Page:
LHC primordial matter is hottest stuff ever made

2019-03-14 08:08:00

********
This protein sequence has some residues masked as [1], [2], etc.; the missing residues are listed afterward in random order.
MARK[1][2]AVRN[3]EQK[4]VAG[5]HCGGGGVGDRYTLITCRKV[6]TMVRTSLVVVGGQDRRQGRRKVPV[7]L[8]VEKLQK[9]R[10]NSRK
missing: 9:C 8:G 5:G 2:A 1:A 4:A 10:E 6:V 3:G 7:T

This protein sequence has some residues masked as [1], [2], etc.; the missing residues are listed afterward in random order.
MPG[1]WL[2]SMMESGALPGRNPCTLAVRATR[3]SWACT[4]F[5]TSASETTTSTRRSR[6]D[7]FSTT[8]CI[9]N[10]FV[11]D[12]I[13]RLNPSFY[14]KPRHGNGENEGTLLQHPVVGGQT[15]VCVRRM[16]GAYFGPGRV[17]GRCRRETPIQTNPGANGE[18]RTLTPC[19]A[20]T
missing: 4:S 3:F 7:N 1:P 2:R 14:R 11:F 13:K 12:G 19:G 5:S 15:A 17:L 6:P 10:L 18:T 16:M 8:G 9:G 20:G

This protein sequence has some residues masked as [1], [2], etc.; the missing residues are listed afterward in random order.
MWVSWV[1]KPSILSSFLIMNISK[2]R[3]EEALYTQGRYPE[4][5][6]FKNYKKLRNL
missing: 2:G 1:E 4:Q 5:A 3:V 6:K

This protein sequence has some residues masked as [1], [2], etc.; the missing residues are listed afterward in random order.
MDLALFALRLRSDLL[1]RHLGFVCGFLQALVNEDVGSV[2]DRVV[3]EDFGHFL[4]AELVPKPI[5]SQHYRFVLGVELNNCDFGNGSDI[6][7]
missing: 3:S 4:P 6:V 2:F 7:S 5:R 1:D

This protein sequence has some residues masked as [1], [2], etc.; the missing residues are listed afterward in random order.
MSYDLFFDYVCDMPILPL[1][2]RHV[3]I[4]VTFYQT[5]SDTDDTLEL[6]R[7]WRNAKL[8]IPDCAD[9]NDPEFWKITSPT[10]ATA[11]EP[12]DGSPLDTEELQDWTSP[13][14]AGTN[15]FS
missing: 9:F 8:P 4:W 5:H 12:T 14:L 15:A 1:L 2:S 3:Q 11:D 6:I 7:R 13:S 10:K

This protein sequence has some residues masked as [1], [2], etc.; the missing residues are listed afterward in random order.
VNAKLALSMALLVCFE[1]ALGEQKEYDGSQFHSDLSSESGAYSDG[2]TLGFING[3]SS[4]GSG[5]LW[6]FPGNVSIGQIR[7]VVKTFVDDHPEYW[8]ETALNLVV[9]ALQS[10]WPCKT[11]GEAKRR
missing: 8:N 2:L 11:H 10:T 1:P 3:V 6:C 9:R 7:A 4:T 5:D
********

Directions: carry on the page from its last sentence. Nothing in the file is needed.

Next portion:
By Will Ferguson It was the ultimate phase change. Two particle smashers are homing in on what caused the seething primordial soup of the early universe to evolve into the protons and neutrons that make up ordinary matter today. In the process one has set a new record: the hottest temperature ever created by humans. Microseconds after the big bang, the hot universe consisted of a kind of soup in which quarks roamed free instead of being bound together in atoms as they are today. This almost frictionless quark-gluon plasma has been recreated at the Relativistic Heavy Ion Collider (RHIC) at Brookhaven National Laboratory, New York, by smashing gold ions together. Their plasma reached 4 trillion °C. Now a team at the Large Hadron Collider at CERN, which smashes lead ions together, have made a plasma almost 40 per cent hotter. At the Quark Matter 2012 conference in Washington DC on 13 August, they reported that their quark-gluon plasma had reached over 5 trillion °C, the hottest temperature ever created in an experiment. “In this field records are made to be broken,” says Jurgen Schukraft at CERN, near Geneva, Switzerland. The first hint of a record came in November 2010, when the LHC first collided lead ions, but it took two years to actually measure it, Schukraft says. The RHIC researchers aren’t out of the game, though. What they really want to know is at what energies the quark-gluon plasma switches to normal matter. At the Quark Matter conference, RHIC’s Steven Vigdor described how his team systematically varied the energy to create primordial plasma under a broad range of conditions. He says initial measurements are delineating a boundary between ordinary matter and primordial stuff. “We are looking further back into the universe than ever before,” says Vigdor. More on these topics: